After the discovery of the remains of a cistern in the municipality of La Pobla de Vallbona, a participatory process was carried out with the population to learn about its history and evolution and to make a collective decision about the future of this iconic monument. Based on the conclusions of this process, the project established two main objectives: to recover the interior of the cistern and to renovate the space above as a meeting point for residents.
The square, bounded by the adjoining façades, occupies the area above the cistern, rising some 90 cm above street level in order to recover the full span of the vaults in the space below. An observation point is installed at the front of the square that provides views of the remains of the cistern from street level.
Built using a combination of industrialized construction and traditional techniques, a ceramic lattice sits atop a structure of metal profiles that recovers the idea of the original “turret”. Some of the pieces found during the excavations, subsequently restored, such as the manual wheel pump and pieces of the fountain’s basin, are installed beneath it.
The space of the square is supported by a steel structure resting on the cistern’s existing load-bearing walls, thus avoiding alterations to the structural functioning of the original element.
Above ground, the design uses two materials: steel and ceramics (tile and brick). The intention behind the use of these materials is to provide for a reversible, dry construction while also incorporating a local material that blends into the urban environment of the Vila, rooted in the Valencian building tradition, and which generates a sense of familiarity among users.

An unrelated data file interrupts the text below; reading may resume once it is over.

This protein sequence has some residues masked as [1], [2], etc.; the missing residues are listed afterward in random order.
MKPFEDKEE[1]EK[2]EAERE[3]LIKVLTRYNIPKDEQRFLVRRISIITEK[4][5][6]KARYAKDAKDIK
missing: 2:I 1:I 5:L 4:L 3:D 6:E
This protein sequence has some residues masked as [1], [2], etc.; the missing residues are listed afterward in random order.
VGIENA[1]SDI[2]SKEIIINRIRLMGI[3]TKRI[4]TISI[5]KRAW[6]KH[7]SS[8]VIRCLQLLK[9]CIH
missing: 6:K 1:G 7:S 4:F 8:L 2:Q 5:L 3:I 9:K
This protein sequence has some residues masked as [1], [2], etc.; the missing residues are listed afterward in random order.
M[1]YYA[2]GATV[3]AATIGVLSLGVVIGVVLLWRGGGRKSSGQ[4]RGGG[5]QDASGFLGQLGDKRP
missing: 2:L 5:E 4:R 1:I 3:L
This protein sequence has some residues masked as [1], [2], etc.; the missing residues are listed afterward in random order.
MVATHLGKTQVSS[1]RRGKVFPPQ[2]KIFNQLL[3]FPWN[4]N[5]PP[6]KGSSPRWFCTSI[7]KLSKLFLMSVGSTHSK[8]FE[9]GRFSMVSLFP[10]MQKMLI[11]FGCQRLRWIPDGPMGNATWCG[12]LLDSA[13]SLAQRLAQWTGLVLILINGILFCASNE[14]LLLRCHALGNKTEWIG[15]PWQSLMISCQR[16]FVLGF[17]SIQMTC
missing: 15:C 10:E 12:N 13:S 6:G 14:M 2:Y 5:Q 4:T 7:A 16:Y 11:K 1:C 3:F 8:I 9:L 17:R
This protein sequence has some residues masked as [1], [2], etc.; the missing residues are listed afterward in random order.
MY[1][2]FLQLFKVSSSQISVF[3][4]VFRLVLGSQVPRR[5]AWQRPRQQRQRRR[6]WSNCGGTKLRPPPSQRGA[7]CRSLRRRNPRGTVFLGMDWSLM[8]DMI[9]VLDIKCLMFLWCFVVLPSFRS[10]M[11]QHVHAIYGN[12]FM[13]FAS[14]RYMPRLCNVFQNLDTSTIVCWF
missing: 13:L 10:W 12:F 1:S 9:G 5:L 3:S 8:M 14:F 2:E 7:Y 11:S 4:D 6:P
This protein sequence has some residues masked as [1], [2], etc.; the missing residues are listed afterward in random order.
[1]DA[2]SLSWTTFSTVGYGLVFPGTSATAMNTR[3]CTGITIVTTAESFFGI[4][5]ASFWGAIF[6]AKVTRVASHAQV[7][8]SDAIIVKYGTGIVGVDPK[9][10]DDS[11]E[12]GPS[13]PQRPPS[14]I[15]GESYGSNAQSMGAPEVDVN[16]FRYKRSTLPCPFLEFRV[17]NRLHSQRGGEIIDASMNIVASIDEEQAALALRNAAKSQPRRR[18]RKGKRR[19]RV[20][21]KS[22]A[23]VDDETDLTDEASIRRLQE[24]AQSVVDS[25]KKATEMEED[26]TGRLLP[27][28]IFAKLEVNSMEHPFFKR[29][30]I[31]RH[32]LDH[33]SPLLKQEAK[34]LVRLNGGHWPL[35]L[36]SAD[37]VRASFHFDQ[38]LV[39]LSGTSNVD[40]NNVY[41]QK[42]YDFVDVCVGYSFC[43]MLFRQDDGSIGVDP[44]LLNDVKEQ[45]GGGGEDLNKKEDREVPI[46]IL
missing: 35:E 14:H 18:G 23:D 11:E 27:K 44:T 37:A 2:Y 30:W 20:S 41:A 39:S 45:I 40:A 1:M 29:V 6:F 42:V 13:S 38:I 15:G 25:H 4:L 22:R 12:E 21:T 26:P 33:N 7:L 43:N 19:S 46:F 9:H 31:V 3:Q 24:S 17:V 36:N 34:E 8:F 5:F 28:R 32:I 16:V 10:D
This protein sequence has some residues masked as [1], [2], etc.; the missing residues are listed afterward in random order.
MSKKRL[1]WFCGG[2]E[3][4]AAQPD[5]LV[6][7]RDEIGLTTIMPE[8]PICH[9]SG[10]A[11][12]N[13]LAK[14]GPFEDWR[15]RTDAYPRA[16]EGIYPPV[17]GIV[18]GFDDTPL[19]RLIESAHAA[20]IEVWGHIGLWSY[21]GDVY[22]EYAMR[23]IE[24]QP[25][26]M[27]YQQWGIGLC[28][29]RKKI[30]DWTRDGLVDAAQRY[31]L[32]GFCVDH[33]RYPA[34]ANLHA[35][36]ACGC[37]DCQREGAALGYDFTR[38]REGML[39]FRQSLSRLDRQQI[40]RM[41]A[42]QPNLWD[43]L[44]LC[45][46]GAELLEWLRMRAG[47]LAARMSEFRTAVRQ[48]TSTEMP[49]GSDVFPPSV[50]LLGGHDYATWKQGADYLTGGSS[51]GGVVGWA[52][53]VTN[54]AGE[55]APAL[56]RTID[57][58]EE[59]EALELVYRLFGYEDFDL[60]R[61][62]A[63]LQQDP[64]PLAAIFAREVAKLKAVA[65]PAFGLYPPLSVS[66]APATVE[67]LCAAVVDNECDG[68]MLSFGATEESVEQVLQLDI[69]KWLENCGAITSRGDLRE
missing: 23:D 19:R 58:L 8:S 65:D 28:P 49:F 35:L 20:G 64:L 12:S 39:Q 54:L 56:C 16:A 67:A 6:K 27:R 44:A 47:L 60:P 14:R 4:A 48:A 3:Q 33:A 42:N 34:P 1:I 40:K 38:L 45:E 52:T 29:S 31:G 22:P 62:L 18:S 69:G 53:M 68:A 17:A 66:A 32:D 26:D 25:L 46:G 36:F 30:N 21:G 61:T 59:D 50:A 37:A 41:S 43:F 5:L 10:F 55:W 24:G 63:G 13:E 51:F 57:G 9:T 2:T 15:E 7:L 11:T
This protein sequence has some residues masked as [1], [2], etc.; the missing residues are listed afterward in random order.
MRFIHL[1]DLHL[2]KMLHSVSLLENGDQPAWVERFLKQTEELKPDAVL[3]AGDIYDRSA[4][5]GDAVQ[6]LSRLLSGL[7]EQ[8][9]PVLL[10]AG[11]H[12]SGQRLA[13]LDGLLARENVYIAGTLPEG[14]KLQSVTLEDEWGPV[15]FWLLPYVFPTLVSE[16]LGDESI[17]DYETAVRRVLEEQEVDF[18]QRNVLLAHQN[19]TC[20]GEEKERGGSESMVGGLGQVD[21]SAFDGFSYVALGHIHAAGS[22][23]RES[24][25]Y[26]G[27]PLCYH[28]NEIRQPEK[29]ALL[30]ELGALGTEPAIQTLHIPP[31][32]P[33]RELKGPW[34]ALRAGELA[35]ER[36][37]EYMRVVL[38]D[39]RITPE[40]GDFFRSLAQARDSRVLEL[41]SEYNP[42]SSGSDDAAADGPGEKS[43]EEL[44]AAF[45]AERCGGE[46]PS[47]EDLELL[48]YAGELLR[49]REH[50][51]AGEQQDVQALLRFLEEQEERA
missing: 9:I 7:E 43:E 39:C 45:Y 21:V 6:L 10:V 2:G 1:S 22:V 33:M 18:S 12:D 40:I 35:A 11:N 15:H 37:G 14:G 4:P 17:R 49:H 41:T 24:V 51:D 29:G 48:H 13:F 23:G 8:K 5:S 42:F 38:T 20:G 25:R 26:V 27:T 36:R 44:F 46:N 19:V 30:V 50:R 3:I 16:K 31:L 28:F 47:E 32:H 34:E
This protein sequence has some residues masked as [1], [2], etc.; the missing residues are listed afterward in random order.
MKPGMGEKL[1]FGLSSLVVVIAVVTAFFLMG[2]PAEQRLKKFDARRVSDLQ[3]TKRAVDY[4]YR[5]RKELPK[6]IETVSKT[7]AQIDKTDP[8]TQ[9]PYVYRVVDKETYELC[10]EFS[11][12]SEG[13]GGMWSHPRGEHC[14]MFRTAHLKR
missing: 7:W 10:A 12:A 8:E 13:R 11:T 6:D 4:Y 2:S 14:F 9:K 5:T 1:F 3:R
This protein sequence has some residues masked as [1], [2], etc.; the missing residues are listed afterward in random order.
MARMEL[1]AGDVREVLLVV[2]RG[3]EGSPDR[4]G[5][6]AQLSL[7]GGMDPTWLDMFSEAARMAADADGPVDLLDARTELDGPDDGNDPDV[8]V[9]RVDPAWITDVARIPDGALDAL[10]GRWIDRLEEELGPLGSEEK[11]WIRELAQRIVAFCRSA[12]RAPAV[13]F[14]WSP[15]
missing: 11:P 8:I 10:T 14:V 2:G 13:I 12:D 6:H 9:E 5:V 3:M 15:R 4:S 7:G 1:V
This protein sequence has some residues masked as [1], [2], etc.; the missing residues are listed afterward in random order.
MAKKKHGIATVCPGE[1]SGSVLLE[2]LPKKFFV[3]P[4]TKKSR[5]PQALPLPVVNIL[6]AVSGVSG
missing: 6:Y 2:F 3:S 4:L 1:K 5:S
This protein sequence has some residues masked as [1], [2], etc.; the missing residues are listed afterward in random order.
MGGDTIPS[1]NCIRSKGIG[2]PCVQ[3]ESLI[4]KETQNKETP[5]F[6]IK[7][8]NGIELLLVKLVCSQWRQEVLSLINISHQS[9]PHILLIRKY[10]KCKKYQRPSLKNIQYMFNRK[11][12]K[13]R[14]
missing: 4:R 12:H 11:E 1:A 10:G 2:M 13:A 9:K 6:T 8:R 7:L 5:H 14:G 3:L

The descent to the cistern takes place via the original staircase, with the addition of a new flight of metal steps to bridge the difference in height between the street and the landing of the original staircase. This space is topped by a structure made from metal profiles and a ceramic vault that marks the entrance and outlines a space for observing the remains of the original entrance. Two volumes are housed under this structure at either end: one large space for the entryway and another smaller space for the installations.
Work on the interior of the cistern followed the premise of total conservation, modifying or altering the original space as little as possible. A steel staircase connects the entrance and the cistern tank through the passage that was created when the cistern provided access to an air raid shelter during the Spanish Civil War.
The lower section of the tank is covered by two prefabricated wooden vaults that hang from the steel structure of the square above. These elements make it possible to intuit the layout of the original vaults without relying on permanent reconstructions or false historical elements.
The lighting in the interior is subdued, avoiding a distortion of the semi-darkness in the cistern that the design is meant to recover; both the artificial lighting and the natural light that enters through the observation window are controlled.